These days, at least the last leg of the journey to Woodcraft is in an automobile. Even if you take the train to Utica or fly to Syracuse or Montreal, a car or van turns off of Route 28 out by the Bald Mountain trail head and winds the last few miles on Rondaxe Road. You know your close when the vehicle slows down at West Lake and the road transitions to hard, packed dirt.
But of course this wasn't always the case. Before Rondaxe Road was built the only way to get to Woodcraft was by train. Campers would arrive at Carter Station, which was called Clearwater Station in the earliest days of Woodcraft's existence.
Campers would hike the last 2.5 miles. A horse and cart would assist them with their belongings. This is also the way all mail arrived and departed. The walking route can be seen in the image below.
The railroad has changed a lot since the 1920's and 30's when campers first came to Woodcraft. Originally built in the early 1890's, the railroad that runs by Woodcraft was financed by William Seward Webb, a wealthy doctor and in-law of the famous Vanderbilt family (and for whom the Town of Webb is named). The aristocratic families of New York used the railroad to get to their summer retreats in the Adirondacks. In the 1960's, 70's, and 80's, the track was used with sporadic infrequence. In 1992 the track was purchased for use as the Adirondack Scenic Railroad. It remains in use for that purpose today.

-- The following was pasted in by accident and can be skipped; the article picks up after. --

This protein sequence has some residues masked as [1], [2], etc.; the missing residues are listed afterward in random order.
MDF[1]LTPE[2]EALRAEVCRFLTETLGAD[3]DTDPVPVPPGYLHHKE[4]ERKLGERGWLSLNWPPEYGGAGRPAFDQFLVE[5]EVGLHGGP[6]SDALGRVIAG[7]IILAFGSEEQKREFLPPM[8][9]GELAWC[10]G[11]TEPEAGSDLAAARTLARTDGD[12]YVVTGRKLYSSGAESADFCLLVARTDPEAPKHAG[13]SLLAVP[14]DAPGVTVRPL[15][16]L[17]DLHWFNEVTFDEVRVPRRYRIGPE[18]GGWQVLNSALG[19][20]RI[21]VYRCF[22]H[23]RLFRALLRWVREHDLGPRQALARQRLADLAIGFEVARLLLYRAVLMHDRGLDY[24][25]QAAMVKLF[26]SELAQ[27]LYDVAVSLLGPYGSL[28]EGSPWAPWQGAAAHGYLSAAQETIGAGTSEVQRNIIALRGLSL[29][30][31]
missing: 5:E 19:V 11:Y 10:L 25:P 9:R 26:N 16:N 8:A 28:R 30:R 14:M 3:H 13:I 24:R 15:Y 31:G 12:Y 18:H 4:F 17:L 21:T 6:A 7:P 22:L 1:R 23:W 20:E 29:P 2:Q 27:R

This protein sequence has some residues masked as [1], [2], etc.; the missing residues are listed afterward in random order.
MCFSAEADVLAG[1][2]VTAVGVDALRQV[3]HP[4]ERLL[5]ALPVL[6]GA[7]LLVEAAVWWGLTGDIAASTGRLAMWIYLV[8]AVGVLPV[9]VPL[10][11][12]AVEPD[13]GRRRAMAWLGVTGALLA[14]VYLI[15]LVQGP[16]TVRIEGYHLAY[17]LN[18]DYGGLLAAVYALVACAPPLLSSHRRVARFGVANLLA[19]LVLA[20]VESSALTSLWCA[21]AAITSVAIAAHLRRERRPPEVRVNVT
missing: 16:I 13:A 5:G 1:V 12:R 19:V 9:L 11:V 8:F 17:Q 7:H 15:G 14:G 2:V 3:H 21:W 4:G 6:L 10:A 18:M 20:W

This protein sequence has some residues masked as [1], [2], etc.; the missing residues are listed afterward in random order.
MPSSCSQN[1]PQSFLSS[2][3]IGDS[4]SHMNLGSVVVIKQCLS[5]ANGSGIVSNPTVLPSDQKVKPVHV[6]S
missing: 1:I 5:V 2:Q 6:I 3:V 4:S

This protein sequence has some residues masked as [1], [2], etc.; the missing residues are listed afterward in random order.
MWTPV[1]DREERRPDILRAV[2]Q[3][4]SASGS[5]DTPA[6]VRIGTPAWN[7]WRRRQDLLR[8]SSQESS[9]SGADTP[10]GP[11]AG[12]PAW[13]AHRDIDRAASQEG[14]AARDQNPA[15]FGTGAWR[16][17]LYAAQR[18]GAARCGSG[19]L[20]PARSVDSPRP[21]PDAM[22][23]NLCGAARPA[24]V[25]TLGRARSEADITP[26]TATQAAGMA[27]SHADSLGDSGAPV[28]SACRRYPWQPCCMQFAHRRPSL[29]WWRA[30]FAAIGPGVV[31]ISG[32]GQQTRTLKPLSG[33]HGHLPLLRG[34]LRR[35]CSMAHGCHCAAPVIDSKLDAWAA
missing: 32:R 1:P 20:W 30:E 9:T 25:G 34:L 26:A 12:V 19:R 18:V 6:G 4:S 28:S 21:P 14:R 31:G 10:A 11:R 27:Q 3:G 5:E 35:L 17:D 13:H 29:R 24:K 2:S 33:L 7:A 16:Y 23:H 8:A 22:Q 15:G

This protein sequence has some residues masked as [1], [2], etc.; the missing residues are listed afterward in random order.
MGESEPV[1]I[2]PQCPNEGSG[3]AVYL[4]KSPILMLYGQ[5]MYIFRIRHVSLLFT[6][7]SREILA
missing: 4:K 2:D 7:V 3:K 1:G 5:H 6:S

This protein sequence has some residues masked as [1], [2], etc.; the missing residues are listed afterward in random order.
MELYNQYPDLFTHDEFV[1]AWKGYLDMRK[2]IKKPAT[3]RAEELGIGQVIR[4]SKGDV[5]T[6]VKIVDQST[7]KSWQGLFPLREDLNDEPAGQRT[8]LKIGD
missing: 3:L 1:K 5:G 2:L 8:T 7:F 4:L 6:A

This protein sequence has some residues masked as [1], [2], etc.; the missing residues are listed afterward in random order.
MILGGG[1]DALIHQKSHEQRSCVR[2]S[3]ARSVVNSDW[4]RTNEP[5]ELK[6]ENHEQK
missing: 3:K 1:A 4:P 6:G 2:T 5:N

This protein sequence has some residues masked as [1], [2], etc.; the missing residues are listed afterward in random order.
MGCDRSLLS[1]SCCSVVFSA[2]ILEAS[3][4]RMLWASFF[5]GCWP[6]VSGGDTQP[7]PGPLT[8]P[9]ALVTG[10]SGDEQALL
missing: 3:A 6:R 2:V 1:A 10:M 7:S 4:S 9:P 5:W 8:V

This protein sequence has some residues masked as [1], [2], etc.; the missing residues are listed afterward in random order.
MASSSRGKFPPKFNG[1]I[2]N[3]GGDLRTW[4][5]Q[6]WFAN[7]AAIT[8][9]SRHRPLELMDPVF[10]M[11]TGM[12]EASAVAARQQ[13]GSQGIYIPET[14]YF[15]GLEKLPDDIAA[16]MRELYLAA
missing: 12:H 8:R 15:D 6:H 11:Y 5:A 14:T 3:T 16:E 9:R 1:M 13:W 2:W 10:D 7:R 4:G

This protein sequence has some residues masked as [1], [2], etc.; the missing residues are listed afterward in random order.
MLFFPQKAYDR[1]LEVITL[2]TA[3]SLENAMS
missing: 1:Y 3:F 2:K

On Wednesdays (Day Hike day at Woodcraft), campers can choose to retrace the steps of the earliest Woodcrafters back to Carter Station. A portion of the hike walks along the track while it passes streams, lakes, woodlands, and old logging grounds. They have lunch and take in the history of the area as the train rumbles by.